Some of the biggest, most intractable challenges confronting humanity – chronic disease, climate change, excessive household and public debt – stem from human behaviors such as poor diet and exercise, unsustainable energy use and excessive consumption.
Incentives to act rationally are all around us – from legal restrictions to the ways in which companies price goods and motivate workers. The vast majority of these enticements and impositions assume that people are utility-maximizing rational agents who act in their best interests. Except, as behavioral economics (BE) demonstrates, we aren’t.
Global challenges and technology drive the growth of behavioral economics
Behavioral economics identifies several ways in which we behave irrationally, including: hyperbolic time discounting, status quo and loss aversion biases and the outsize influence of social norms. However, our behavioral biases are consistent and unidirectional, which means we can build incentives that correct for them. The growing use of BE will stem from two major shifts:
Increasingly urgent behavioral challenges. As the cost of issues such as chronic disease and climate change rises with aging demographics and globalization, the imperative to address them becomes increasingly urgent for governments. The economic opportunity is also attracting the private sector.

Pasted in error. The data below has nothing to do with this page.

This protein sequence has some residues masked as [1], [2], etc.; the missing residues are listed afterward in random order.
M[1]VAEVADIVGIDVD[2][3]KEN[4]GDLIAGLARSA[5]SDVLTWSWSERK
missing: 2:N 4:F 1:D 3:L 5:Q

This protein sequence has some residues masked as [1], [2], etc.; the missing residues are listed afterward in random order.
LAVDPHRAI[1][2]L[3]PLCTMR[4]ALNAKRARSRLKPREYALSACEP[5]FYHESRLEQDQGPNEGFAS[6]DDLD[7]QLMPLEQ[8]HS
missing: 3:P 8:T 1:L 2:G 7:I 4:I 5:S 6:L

The march of technology. The digital revolution is catalyzing the deployment of behavioral economics via smartphones, sensors and social media.
Inventive businesses are already employing behavioral economics
The power of behavior economics can already be seen in a number of sectors. In health care and wellness, startups such as Pact and stickK are helping people improve diet and exercise. Opower helps utility companies nudge consumer behavior by applying the motivating power of social norms. And firms implementing behavioral economics approaches have significantly boosted employees’ retirement savings.
The next challenge: long-term behavioral change
Businesses and governments will have to overcome challenges as behavioral economic approaches are more widely adopted. It is critical that incentives be designed to preserve individual freedom, even as they nudge (not force) people toward better choices.
A second challenge is that chronic disease and climate change will play out over decades, requiring long-term behavioral change. Behavioral economists don’t yet know enough about whether nudges that work in the short term will lose their impact over time.
How behavioral economics could save us from ourselves
- Citi, Energy Darwinism II: Why a Low Carbon Future Doesn’t Have to Cost the Earth (2015)
- World Economic Forum and the Harvard School of Public Health, The Global Economic Burden of Non-communicable Diseases (2011)
- National Institute on Retirement Security, The Retirement Savings Crisis: Is It Worse Than We Think? (2013)